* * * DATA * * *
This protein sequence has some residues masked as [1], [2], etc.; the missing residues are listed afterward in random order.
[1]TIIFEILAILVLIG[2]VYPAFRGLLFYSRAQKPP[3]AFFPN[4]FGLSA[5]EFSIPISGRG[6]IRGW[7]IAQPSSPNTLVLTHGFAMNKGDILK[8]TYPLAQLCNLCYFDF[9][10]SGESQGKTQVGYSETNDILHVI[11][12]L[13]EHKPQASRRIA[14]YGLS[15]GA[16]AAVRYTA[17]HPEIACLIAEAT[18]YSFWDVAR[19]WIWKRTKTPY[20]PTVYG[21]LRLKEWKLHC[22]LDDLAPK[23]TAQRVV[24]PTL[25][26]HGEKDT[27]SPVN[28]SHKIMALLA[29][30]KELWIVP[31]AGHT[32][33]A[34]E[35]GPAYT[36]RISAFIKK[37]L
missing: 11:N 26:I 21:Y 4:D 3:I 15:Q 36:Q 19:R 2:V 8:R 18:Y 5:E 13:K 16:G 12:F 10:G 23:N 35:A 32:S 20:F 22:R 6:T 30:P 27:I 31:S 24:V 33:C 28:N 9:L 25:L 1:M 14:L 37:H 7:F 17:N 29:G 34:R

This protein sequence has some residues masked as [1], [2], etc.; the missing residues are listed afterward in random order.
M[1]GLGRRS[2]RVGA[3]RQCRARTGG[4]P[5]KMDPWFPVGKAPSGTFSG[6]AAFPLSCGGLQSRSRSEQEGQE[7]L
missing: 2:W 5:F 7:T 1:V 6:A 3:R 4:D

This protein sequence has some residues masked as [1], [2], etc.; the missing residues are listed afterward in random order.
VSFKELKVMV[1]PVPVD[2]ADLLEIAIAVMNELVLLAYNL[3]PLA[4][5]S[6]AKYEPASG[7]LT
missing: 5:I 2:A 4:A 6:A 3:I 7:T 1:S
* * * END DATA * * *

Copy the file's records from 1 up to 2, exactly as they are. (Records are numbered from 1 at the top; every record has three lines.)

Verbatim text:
This protein sequence has some residues masked as [1], [2], etc.; the missing residues are listed afterward in random order.
[1]TIIFEILAILVLIG[2]VYPAFRGLLFYSRAQKPP[3]AFFPN[4]FGLSA[5]EFSIPISGRG[6]IRGW[7]IAQPSSPNTLVLTHGFAMNKGDILK[8]TYPLAQLCNLCYFDF[9][10]SGESQGKTQVGYSETNDILHVI[11][12]L[13]EHKPQASRRIA[14]YGLS[15]GA[16]AAVRYTA[17]HPEIACLIAEAT[18]YSFWDVAR[19]WIWKRTKTPY[20]PTVYG[21]LRLKEWKLHC[22]LDDLAPK[23]TAQRVV[24]PTL[25][26]HGEKDT[27]SPVN[28]SHKIMALLA[29][30]KELWIVP[31]AGHT[32][33]A[34]E[35]GPAYT[36]RISAFIKK[37]L
missing: 11:N 26:I 21:Y 4:D 3:I 15:Q 36:Q 19:R 2:V 8:R 18:Y 5:E 13:K 16:G 12:F 10:G 23:N 35:A 32:S 20:F 22:R 6:T 30:P 27:I 31:S 24:V 33:C 28:N 9:L 25:L 1:M 14:L 37:H 7:F 17:N 29:G 34:R

This protein sequence has some residues masked as [1], [2], etc.; the missing residues are listed afterward in random order.
M[1]GLGRRS[2]RVGA[3]RQCRARTGG[4]P[5]KMDPWFPVGKAPSGTFSG[6]AAFPLSCGGLQSRSRSEQEGQE[7]L
missing: 2:W 5:F 7:T 1:V 6:A 3:R 4:D